Thursday is often the day that Robert and I take a look at the weekend and figure out our upcoming Sabbath. Will it be on Saturday, as is traditional for us? (I work on Sunday, of course.) What will the flavor of the Sabbath be given what else is going on? Thursday is a good time to do this advance work, though to be honest, it’s also an ideal that we achieve maybe half the time.
In the spirit of Thursday as a day to look forward, here are a few ways to dip into Sabbath, especially for folks who are new to the idea:
1. Start with where you are, not where you aren’t. If you’re like us, the weekend calendar is already clotted with stuff. Unless you’re in a position to cancel one or more items, you’re going to have to be simultaneously realistic and creative about Sabbath. Realistic: an uninterrupted day-long Sabbath is not in the cards this weekend, so don’t set yourself up for failure. And creative: where are there spaces where Sabbath might peek through? A two-hour window? An evening? An early morning?
2. Live Sabbathly. Over time, Sabbath has become a state of mind for our family, not just a space on the calendar. This means we can do our work in the manner of Sabbath: mindfully and with gratitude. We can go about our errands with greater awareness and attention to ourselves and the people around us. Try it.
3. Turn off, tune out. TV, talk radio, Xbox, Facebook… whatever numbs you, or heightens your anxiety, or pulls you away from the present moment—let it go, for just a little while. (Note that I said these tips were simple, not easy.)
4. Get re-kiltered. I meet a lot of people who say they feel off kilter in their daily lives. Sabbath is a time to get back into balance. Spend all week in an office? Get outside. Extrovert in an introverted job? Connect with friends. Manager of the household? Set aside a block of time in which you are explicitly Not In Charge, either by relying on a partner or delegating to the floor, otherwise known as dropping it. I promise you, there’s a less than 1% chance that the world will come to an end.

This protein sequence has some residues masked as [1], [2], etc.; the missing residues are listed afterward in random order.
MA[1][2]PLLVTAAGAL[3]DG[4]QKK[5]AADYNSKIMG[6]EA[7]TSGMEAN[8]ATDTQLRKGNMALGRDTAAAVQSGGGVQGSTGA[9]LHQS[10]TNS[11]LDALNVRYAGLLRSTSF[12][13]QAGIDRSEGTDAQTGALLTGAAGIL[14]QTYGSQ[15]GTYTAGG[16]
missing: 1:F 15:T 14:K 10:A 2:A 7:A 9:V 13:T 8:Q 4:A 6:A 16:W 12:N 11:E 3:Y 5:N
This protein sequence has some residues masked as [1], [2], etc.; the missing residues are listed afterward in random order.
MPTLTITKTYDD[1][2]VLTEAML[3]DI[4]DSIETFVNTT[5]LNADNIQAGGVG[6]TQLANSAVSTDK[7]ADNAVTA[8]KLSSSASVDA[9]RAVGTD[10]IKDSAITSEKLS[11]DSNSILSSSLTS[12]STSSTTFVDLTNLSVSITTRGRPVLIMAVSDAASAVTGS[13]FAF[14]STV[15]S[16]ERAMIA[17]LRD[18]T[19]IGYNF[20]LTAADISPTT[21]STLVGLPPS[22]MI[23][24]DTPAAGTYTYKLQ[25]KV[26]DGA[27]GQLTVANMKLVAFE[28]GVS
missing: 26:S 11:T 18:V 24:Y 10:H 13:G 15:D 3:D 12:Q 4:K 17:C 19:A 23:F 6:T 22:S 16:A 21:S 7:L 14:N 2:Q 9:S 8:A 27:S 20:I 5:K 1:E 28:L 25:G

5. Focus on food. Food is a big part of the traditional Sabbath. Maybe you don’t even have that two hour window I mentioned in #1. But you do eat, yes? If you do nothing else, make those mealtimes opportunities for Sabbath. Last week at CREDO I attended a lunchtime workshop called “Eating as a Spiritual Practice.” The leader encouraged us to pause before eating, to gauge our sense of hunger, to be grateful for the hands that grew, picked and prepared the food, and so forth. Then we were invited to choose our first bite, to put the fork down between bites, to chew, and to swallow. A few of us got the giggles during this exercise, but it got the job done as far as highlighting the sad reality that we often eat without joy or attention. It’s no wonder so many of us struggle with our weight. So eat with gratitude. Eat with people who are precious to you. Eat alone, because you are precious. Eat slowly. Eat happily. Eat while giggling.
What would you add? Does this weekend include Sabbath time? Say more in the comments.
Image: Another entry in the Sabbath photo contest. Details.